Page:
Dust-free ship-unloading


Ships that are loaded with cement can be unloaded dust-free using a pneumatic loading and unloading installation. Van Aalst Group specializes in both mobile self-unloaders and unloading systems that are installed on cement carriers. The installations are always equipped with TBMA loading chutes to ensure the dust-free transfer of product.


Ship loads of cement can be transferred efficiently and dust- free into silos using a pneumatic loading and unloading facility. These facilities can be equipped with a loading chute that is able to fill bulk trucks and/or railcars.

If a port only occasionally docks a cement-carrying ship, it will not necessarily be equipped with an onshore pneumatic unloading system with loading chute. In this situation, it is better if the vessel itself is equipped with an unloading installation. These vessels are especially useful as they can sail all over the world, and call at ports that lack the appropriate infrastructure for unloading cement.


Pneumatic unloading systems can be installed on vessels from 2,000dwt, but are of particular interest for cement carriers transporting up to 30,000 tonnes of cement. Unloading capacities can range from 100tph (tonnes per hour) to 1,200tph.

Companies like Novalgoma, which rent cement carriers, therefore often equip their (new) ships with installations from Van Aalst. Van Aalst Group BV has been active in the engineering and construction of pneumatic handling systems for self- unloading cement carriers since the 1970s. The corresponding loading chutes are designed and delivered by TBMA.


In cement
 carriers, the
 equipment for 
unloading is
placed in an
engine room 
between two
 cargo spaces of
the ship. In both
spaces, a suction
pipe is placed
 which ends at the bottom of the hold. A provision is placed in the pipe of the suction nozzle for mixing the cement with air, so that the powder can be easily sucked into the transport vessels. In order to minimize the wear and tear in the suction pipe, the bends are less than seven times the radius of the pipe’s diameter, and they maintain the full diameter throughout the whole length.

Dust-free ship-unloading

The length and diameter of the suction nozzle co-determine the required vacuum capacity. The flat bottom is aerated to fluidize the product to ensure that the very last bit of cement flows into the mouthpiece of the suction pipe.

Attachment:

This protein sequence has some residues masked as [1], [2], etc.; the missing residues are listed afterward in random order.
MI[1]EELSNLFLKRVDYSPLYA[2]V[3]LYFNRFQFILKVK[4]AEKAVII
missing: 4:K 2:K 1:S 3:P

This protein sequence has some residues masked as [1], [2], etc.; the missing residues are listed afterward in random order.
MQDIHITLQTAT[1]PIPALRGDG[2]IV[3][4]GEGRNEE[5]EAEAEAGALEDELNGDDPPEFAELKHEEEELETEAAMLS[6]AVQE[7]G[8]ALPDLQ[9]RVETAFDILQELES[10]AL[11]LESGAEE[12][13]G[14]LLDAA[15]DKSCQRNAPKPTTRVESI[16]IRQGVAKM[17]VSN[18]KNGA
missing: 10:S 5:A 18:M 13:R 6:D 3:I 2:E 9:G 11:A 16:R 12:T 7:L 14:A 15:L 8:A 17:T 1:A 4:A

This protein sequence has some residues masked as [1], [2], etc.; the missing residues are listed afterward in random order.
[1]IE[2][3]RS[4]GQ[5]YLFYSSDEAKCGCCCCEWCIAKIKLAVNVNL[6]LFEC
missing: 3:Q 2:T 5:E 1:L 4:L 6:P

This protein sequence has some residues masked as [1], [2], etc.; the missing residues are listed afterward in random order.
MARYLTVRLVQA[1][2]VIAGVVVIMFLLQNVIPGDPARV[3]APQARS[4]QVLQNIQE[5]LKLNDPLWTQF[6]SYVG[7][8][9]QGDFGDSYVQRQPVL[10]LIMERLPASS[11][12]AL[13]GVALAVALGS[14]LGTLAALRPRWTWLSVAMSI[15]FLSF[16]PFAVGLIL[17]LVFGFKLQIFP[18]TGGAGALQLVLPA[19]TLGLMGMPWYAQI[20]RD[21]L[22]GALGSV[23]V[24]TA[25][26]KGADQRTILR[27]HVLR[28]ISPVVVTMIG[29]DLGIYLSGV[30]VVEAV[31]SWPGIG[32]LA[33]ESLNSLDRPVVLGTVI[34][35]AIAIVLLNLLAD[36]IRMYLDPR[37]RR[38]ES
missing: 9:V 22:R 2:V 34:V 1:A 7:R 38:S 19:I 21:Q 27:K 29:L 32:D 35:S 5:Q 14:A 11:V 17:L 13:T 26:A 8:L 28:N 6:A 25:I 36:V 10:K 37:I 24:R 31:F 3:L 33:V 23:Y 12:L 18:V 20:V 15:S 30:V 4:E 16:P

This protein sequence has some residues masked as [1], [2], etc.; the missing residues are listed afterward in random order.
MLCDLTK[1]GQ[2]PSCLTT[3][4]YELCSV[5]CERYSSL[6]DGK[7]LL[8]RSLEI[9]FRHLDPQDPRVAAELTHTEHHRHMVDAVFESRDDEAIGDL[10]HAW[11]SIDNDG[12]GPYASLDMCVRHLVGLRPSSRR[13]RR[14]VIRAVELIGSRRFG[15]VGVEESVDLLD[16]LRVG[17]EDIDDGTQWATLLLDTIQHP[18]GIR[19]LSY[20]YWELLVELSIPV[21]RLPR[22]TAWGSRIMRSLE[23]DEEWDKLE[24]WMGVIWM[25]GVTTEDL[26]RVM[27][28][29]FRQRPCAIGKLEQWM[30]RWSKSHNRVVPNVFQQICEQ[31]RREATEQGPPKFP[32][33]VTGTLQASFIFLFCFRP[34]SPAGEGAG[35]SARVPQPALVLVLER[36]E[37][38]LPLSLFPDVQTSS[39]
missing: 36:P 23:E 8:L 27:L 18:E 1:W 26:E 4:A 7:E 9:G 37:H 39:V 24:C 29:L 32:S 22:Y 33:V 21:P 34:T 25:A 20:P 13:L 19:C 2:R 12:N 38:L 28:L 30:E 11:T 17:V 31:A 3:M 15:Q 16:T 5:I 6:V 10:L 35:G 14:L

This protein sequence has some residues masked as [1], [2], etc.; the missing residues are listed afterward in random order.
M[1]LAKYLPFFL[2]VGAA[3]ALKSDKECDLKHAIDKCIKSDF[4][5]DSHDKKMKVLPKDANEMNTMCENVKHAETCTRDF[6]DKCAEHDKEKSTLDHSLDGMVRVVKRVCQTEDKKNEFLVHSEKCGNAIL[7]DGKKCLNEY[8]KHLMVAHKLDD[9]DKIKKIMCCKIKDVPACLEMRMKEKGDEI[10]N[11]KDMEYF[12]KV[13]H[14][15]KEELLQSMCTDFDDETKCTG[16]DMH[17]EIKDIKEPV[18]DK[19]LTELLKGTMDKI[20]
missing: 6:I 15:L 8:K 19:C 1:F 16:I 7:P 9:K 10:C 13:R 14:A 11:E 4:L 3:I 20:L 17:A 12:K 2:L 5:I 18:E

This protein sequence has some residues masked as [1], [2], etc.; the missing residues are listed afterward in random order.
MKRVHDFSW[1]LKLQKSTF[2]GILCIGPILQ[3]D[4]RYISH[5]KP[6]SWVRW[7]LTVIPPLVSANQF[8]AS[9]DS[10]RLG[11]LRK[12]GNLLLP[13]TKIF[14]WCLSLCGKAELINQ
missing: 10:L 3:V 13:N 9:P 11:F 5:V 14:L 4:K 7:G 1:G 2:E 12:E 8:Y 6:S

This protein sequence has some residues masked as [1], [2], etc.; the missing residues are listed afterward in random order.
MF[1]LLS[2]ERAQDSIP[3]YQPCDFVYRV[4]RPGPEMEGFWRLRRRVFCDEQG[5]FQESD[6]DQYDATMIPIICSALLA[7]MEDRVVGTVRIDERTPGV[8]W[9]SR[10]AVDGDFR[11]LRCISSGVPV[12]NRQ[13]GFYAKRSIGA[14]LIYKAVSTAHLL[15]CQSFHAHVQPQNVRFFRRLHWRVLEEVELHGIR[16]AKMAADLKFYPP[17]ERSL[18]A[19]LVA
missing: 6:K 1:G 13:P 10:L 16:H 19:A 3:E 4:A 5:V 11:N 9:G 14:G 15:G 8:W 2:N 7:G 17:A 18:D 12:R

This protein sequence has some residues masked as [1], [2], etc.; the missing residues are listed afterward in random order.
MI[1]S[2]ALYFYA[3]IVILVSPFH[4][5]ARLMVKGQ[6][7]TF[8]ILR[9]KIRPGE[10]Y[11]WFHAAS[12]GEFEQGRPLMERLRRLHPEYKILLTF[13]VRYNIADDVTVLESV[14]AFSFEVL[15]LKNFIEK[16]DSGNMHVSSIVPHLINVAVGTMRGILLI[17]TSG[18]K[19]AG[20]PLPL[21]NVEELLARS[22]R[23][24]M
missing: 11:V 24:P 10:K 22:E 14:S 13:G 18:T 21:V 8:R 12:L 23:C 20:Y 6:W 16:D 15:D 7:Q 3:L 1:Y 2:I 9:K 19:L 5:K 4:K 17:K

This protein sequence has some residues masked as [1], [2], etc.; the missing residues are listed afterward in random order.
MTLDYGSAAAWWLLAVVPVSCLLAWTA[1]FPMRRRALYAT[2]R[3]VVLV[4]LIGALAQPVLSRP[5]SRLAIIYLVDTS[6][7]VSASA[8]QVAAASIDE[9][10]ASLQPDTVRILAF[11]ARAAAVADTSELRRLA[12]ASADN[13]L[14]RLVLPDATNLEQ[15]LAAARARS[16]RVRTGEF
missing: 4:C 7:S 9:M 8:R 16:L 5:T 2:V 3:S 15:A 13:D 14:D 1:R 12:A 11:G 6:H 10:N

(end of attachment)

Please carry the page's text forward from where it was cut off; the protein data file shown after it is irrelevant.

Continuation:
The re-loader tanks in the engine room first are filled and then pressed empty. A vacuum pump first empties Tank One. Then a valve connected to the suction pipe opens, allowing a mixture of cement and air to be drawn into the vessel. The air escapes at the top of the vessel through a dust filter; the cement remains in the vessel as a result of the force of gravity. The amount of cement in the boiler is monitored by a level probe. Once Vessel One is full, the system switches automatically several valves, so that Boiler Two is filled. During the filling of this boiler, Boiler One is being emptied with the aid of a compressor. Thanks to alternately switching from sucking and pressing on both boilers, an almost continuous flow of product is achieved. The cement is forced through a pipe system into a manifold, where a connection can be made to a storage facility such as a silo (or another ship’s hold). However, it is also possible to blow the cement silo to a buffer on the ship’s deck. From there on, it can be loaded into railcars or silo wagons on shore via TBMA’s dust- free loading chute .



Van Aalst equipped the pneumatic unloading systems of various cement carriers with our loading chutes. The discharge capacity of the unloading system is large enough to activate two loading chutes at the same time. For example, a cement carrier of Novalgoma is provided with a tandem system. Both loading chutes, which are mounted a fixed distance apart, are supplied with so called ‘skirts’ to be able to load trucks dust-free. The spouts are provided with level sensors to monitor the product level.


This tracking system is fully automated in order to be able to take into account various effects at the same time; the rise of the ship during discharge (because the ship is lighter) and the rise of the product level during loading. This system is also sophisticated enough to compensate for level changes that are due to tidal movement. A height difference up to 7m can be bridged by the loading chutes, to ensure dust-free transport under all conditions. Each loading chute has its own de-dusting system feeding the dust back into the main product stream to ensure that no product is spoiled.



The principle of pneumatic handling is so interesting that it is not only cement carriers that are equipped with these installations. Van Aalst for example, also provides them for offshore supply vessels (OSVs) that deliver cement to oil rigs at sea. The cement is used to reinforce the holes so that they do not collapse. OSVs have a relatively small capacity so that it is possible to make use of pressure tanks and to blow it dry with the aid of solely an over pressure system (so without the use of vacuum technology). The limited transmission capacity of these ships is no disadvantage. The relatively short distances from the ports to the platforms make it possible to maintain these shuttle services. 

For more information you can contact our sales department:
Mr. Hans Wichers
E-mail: sales@tbma.com